OpenJurist

107 F3d 2 Armstrong v. Sears T

107 F.3d 2

Thomas M. ARMSTRONG, Plaintiff-Appellant,
v.
Robert SEARS, Ulises Delgado, John T. Rice, Frederick
Marano, Defendants-Appellees.

No. 96-6157.

United States Court of Appeals, Second Circuit.

Jan. 8, 1997.

NOTICE: THIS SUMMARY ORDER MAY NOT BE CITED AS PRECEDENTIAL AUTHORITY, BUT MAY BE CALLED TO THE ATTENTION OF THE COURT IN A SUBSEQUENT STAGE OF THIS CASE, IN A RELATED CASE, OR IN ANY CASE FOR PURPOSES OF COLLATERAL ESTOPPEL OR RES JUDICATA. SEE SECOND CIRCUIT RULE 0.23.

APPEARING FOR APPELLANT: Thomas Armstrong, pro se, Cherry Valley, N.Y.

APPEARING FOR APPELLEES: James C. Woods, Asst. U.S. Atty., Albany, N.Y.

Before NEWMAN, Chief Judge, and FEINBERG and McLAUGHLIN, Circuit Judges.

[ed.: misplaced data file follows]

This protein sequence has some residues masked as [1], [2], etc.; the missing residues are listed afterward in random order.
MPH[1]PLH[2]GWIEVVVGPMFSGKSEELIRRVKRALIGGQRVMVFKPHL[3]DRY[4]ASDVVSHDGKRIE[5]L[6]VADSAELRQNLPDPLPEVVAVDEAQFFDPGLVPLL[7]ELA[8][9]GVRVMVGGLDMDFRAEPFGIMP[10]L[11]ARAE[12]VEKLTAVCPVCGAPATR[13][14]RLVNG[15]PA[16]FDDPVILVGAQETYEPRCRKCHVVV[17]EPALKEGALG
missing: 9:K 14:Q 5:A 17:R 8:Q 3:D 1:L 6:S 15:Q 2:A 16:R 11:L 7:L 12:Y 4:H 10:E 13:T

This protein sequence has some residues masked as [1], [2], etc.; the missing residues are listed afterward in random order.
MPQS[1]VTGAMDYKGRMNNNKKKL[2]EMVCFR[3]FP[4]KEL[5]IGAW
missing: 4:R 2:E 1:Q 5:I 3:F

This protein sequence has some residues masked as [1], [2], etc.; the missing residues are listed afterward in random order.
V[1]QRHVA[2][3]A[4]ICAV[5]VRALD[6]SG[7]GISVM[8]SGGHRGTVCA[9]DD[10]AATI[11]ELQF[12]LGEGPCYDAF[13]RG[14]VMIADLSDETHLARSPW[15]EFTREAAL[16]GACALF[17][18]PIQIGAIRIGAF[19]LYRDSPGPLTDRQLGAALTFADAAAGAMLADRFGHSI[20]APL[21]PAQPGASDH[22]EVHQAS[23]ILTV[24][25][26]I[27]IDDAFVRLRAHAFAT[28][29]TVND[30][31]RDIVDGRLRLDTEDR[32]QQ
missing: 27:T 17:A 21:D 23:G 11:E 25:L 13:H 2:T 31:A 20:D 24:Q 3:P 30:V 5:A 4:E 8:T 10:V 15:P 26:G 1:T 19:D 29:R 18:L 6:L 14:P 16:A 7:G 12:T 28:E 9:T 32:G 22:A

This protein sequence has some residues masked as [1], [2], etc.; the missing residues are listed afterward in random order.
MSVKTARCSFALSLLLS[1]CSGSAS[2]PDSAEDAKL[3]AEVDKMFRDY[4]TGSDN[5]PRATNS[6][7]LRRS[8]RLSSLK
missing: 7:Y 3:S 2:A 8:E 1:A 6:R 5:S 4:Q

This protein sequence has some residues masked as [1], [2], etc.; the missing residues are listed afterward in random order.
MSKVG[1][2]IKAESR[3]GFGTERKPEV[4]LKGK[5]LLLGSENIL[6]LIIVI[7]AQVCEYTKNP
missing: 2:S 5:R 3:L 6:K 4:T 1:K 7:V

1

This cause came on to be heard on the transcript of record from the United States District Court for the Northern District of New York and was taken on submission.

2

ON CONSIDERATION WHEREOF, IT IS HEREBY ORDERED, ADJUDGED AND DECREED that the judgment of the District Court is hereby AFFIRMED.

3

Thomas Armstrong appeals pro se from the May 6, 1996, judgment of the District Court, dismissing, on motion for summary judgment, his Bivens claim against federal DEA agents for allegedly violating his Fourth Amendment rights in connection with his arrest and the search of his car. The suit was properly dismissed on the ground of collateral estoppel. Armstrong litigated the lawfulness of the arrest and search at a pretrial suppression hearing. His challenges were rejected, and he later pled guilty. His unsuccessful appeal challenged only the validity of his guilty plea. See United States v. Armstrong, 923 F.2d 846 (2d Cir.1990) (mem.).

4

Collateral estoppel applies since the issues now raised have been fully litigated. See Montana v. United States, 440 U.S. 147, 153 (1979). Appellant's attempt to avoid the preclusive effect of the prior litigation on the ground that his attorney advised him not to testify at the suppression hearing is without merit. There was a full opportunity to litigate the arrest and search issues.